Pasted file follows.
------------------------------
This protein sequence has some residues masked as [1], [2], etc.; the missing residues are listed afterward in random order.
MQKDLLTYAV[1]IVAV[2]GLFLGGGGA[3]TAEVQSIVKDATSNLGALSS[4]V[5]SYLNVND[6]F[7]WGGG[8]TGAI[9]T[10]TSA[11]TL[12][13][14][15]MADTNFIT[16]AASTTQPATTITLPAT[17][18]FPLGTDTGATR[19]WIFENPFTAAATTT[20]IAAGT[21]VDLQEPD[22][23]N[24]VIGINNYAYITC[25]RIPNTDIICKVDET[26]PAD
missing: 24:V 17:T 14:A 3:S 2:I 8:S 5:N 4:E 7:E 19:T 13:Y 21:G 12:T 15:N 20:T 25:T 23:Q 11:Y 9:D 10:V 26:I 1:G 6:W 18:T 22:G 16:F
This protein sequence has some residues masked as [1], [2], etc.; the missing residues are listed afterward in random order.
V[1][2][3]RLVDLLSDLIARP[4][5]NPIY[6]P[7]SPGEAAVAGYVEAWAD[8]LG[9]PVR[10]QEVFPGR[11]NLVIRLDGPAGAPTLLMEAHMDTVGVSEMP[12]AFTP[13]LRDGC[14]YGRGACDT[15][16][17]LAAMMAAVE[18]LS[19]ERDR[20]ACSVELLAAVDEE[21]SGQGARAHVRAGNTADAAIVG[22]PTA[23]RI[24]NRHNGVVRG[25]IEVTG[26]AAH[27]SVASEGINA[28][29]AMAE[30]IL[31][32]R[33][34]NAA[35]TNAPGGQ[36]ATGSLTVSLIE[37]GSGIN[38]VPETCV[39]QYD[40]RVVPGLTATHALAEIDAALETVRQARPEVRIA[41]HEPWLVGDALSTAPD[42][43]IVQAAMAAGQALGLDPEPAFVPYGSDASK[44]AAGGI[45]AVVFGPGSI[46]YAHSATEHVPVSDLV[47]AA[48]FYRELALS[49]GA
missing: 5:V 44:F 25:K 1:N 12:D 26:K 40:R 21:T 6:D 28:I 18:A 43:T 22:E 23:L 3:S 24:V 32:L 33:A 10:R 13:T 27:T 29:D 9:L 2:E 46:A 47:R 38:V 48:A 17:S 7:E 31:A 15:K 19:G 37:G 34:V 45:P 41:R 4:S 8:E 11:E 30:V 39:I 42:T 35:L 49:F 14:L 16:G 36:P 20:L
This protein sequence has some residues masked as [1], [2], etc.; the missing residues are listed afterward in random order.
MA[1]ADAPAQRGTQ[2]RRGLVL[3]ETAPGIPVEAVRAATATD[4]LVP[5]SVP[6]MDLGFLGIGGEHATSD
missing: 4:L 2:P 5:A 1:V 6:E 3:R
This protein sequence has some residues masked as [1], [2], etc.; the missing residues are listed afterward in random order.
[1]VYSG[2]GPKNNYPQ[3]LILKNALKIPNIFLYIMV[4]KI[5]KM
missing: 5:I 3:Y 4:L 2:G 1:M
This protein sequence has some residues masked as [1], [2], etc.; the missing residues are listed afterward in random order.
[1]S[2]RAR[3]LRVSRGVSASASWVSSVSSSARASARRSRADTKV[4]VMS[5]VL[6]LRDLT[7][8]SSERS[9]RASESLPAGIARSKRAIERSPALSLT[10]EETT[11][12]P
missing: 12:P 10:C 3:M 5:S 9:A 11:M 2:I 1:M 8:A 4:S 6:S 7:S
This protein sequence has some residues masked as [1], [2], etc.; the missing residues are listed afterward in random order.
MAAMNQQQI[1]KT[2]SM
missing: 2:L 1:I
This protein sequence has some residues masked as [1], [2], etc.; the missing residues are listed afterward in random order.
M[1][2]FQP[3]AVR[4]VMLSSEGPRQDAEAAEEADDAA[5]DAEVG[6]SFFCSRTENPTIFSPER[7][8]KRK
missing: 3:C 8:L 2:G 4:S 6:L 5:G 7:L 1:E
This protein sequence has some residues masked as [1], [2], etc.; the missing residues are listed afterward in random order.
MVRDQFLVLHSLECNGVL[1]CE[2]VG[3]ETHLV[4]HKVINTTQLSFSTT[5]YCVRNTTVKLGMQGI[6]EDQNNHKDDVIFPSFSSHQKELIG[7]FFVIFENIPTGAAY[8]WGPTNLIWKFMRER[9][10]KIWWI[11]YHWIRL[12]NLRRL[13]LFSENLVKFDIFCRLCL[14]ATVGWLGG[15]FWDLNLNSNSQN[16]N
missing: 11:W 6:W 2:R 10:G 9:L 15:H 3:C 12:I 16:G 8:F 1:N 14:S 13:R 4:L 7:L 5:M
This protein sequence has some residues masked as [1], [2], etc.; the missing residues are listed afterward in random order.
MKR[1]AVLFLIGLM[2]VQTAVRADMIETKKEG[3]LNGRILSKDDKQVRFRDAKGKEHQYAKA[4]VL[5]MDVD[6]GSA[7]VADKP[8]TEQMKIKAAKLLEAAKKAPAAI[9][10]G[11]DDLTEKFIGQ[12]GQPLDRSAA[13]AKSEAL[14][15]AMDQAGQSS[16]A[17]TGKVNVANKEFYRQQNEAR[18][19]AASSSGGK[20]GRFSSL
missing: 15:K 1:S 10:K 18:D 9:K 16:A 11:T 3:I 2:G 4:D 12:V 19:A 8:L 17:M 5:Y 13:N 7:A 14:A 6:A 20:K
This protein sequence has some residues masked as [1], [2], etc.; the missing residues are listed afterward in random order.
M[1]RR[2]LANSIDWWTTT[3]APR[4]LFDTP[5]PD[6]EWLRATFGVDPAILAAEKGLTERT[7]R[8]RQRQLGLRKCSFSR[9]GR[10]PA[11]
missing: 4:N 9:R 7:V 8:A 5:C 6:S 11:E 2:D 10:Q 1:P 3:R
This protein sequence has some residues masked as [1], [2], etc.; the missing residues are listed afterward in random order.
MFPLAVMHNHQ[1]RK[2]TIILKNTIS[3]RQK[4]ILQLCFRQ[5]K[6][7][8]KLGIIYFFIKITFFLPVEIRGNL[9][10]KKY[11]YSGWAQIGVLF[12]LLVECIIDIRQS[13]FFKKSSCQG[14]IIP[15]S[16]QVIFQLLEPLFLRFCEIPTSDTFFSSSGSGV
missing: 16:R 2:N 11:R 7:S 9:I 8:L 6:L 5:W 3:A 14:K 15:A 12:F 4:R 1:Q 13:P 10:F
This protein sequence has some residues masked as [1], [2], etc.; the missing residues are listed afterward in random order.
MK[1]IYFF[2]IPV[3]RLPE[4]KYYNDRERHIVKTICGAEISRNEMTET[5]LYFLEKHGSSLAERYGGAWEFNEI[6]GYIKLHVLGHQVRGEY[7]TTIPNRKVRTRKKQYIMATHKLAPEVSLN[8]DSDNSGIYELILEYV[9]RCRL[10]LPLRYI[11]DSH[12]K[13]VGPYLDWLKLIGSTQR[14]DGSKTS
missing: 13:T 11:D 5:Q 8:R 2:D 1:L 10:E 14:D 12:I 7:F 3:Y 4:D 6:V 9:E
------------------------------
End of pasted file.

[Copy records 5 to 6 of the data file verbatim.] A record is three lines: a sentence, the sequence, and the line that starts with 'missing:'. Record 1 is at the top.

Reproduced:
This protein sequence has some residues masked as [1], [2], etc.; the missing residues are listed afterward in random order.
[1]S[2]RAR[3]LRVSRGVSASASWVSSVSSSARASARRSRADTKV[4]VMS[5]VL[6]LRDLT[7][8]SSERS[9]RASESLPAGIARSKRAIERSPALSLT[10]EETT[11][12]P
missing: 12:P 10:C 3:M 5:S 9:A 11:M 2:I 1:M 8:A 4:S 6:S 7:S
This protein sequence has some residues masked as [1], [2], etc.; the missing residues are listed afterward in random order.
MAAMNQQQI[1]KT[2]SM
missing: 2:L 1:I